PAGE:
Houston has grown by 1.5 million people and over 500,000 jobs since 2000, eclipsing all other U.S. metropolitan areas in the magnitude of its recent growth. With over 6 million residents, it’s among the most diverse of the nation’s 99 largest metropolitan areas: 40 percent white, 35 percent Hispanic, 17 percent black, and 7 percent Asian. Over one-fifth of its residents were born abroad—higher than all the other top-10 metro areas except Los Angeles and Miami.
It’s also a young region, with only 9 percent of residents age 65 or over. And as the large millennial generation began passing into its 20s and 30s, reducing the under-20 population nationwide, Houston continued to add children and youth. Unlike New York, Chicago, and Los Angeles—all of which experienced declines in their under-20 population between 2000 and 2012—Houston gained over 360,000 children and youth.
Diversity, growth, and youth all add up to huge opportunity for Houston, but also come with challenges. Houston’s 2012 poverty rate of 16 percent exceeded the national average. And Houston has high rates of poverty even among those working full time. Levels of college completion are lower than in many other large metro areas, 17 percent of residents cannot speak English very well, and many of the foreign-born residents are not citizens. Child care is expensive. And transportation in the sprawling region is costly and time-consuming.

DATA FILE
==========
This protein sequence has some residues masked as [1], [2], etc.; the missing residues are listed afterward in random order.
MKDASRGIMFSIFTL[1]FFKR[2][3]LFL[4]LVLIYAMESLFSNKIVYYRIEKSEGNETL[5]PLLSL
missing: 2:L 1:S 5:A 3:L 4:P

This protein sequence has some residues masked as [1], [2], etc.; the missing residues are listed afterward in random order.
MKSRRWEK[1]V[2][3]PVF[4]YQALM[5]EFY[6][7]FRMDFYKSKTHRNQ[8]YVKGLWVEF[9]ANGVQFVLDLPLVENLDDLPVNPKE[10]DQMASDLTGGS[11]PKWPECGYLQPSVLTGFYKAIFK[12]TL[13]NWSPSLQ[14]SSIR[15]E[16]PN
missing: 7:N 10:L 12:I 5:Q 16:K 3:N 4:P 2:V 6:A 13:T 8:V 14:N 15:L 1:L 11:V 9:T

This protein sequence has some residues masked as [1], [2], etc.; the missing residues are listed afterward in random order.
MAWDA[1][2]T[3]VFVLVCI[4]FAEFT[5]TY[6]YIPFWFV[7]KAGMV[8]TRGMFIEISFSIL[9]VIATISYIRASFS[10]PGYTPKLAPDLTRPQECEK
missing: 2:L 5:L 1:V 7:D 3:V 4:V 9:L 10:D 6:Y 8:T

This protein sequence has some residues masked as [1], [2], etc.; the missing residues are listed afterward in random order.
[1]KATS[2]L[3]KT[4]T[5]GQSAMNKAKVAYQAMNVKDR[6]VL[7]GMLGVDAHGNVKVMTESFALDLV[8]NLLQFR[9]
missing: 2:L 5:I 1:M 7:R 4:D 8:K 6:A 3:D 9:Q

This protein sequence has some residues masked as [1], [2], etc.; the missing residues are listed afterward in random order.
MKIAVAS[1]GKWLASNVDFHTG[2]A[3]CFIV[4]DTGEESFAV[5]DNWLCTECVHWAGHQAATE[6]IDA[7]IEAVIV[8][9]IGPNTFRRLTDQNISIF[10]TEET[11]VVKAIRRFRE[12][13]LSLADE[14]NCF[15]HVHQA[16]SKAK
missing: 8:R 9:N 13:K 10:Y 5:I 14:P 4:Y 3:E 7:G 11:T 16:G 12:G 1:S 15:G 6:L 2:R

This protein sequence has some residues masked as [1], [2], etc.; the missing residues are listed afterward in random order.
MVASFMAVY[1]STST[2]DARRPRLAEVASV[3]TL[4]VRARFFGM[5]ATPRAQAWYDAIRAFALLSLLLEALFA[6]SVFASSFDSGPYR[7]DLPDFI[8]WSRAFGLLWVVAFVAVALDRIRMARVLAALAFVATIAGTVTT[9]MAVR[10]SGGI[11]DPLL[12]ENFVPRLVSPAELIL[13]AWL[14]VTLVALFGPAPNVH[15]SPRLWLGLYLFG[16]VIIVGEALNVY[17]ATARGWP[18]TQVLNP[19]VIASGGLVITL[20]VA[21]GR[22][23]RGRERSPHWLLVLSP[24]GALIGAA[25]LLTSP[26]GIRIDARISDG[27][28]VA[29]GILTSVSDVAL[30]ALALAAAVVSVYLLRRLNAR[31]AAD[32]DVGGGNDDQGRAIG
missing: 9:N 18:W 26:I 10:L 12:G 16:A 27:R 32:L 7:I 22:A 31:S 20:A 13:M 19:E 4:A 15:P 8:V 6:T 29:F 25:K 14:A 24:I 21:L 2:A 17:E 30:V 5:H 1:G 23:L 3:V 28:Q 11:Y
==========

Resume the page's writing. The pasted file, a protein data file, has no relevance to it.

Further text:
Houston is unusual in all these respects. But it isn’t alone. Instead, it’s one of 15 fast-growth metro areas that account for over half of the nation’s job growth and three-quarters of the nation’s growth in children and youth since 2000. These metro areas—Dallas, Austin, Atlanta, Charlotte, Raleigh, Orlando, Sacramento, Las Vegas, Phoenix, Tucson, Boise, Denver, Colorado Springs, and Albuquerque—all share some or many of Houston’s distinctions. They, too, are young and diverse, with fast job growth but low levels of college education and economic mobility and high levels of segregation.
These metros account for over half the growth in young people over the past decade. So developing effective strategies for connecting low-income people with economic opportunities in these metros is critical to the future prosperity of the whole country. But many of the “place-based” initiatives traditionally funded by foundations and the federal government evolved to respond to the economic conditions and barriers facing communities in big cities of the Northeast and Midwest.
Local solutions for the South and the Intermountain West
We’ve recently gotten to know an organization called Neighborhood Centers, Inc., which is developing and testing new strategies that reflect the realities of Houston’s geography, demographics, and economy. Neighborhood Centers doesn’t limit its work to tightly defined neighborhood boundaries nor does it aspire to transform poor neighborhoods into mixed-income communities. The communities in which it works are more loosely defined and dynamic, and Neighborhood Centers views them as launchpads for low-income families, whether these families stay in place or move to other neighborhoods in the region.
Lessons learned from the work of Neighborhood Centers can help inform the next generation of strategies in other rapidly changing metros of the South and Southwest—metros that represent our country’s future.